Date of Award


Degree Name

Doctor of Philosophy




Michael Topp

Second Advisor

Deborah Brunson


Unlaced: The Dress Reform Movement of the Late Nineteenth and Early Twentieth Centuries examines the history of the dress reform movement in the United States with particular regard to its emphasis on corsets and pants as well as its social connections to other movements of the time. The late 1800s and early 1900s gave rise to many formalized movements, particularly during the Progressive Era. The dress reform movement took place in the United States roughly between 1840 and 1920 and sought to change women's clothing to make it healthier, less cumbersome, and more practical. On the surface, dress reform appears to be a smaller matter than some of the other social movements of the time such as women's rights because of its emphasis on comfort, health, and beauty rather than political influence. However, because of the social connotations that came along with clothing, dress reform encompassed a much broader range of issues than simple aesthetics and became part of both the social and political discussion of women's roles in the United States. In many ways, women's dress reform was about women's rights. Dress and gender were explicitly linked, meaning that making changes to the established fashion, especially in a time when womenâ??s roles were already undergoing radical changes, became an outlet for the expression of anxieties over gender roles and part of the power struggle that was already going on between the genders due to the women's movement.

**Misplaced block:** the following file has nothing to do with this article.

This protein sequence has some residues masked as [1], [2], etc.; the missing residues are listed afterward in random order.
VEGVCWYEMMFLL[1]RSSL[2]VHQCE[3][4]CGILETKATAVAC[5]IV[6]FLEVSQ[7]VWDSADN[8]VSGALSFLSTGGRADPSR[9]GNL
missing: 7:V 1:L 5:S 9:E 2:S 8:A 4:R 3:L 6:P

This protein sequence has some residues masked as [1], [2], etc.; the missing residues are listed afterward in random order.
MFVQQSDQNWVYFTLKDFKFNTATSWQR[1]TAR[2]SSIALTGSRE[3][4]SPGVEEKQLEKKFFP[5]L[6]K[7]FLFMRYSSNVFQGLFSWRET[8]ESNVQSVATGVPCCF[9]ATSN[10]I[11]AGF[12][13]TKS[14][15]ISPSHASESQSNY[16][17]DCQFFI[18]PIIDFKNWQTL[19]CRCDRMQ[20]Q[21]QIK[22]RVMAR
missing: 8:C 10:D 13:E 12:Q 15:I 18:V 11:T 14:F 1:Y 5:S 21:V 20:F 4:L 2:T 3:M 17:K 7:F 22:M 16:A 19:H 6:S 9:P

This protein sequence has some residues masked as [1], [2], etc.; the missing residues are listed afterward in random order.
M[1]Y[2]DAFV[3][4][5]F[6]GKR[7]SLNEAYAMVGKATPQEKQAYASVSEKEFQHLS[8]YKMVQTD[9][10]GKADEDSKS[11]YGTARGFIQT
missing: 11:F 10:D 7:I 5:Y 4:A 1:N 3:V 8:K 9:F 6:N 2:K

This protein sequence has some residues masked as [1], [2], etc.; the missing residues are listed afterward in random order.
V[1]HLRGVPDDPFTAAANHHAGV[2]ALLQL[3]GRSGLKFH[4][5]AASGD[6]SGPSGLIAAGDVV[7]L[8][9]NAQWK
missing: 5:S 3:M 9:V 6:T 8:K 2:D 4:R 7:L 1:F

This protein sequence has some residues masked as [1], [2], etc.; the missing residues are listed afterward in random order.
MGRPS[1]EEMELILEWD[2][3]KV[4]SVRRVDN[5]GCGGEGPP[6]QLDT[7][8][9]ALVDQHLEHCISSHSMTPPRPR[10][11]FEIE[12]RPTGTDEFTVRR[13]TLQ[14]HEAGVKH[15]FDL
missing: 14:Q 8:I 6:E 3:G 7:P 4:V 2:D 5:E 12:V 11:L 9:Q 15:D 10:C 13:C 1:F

Received from ProQuest

File Size

268 p.

File Format


Rights Holder

Andrea Marie Severson Lopez

Included in

History Commons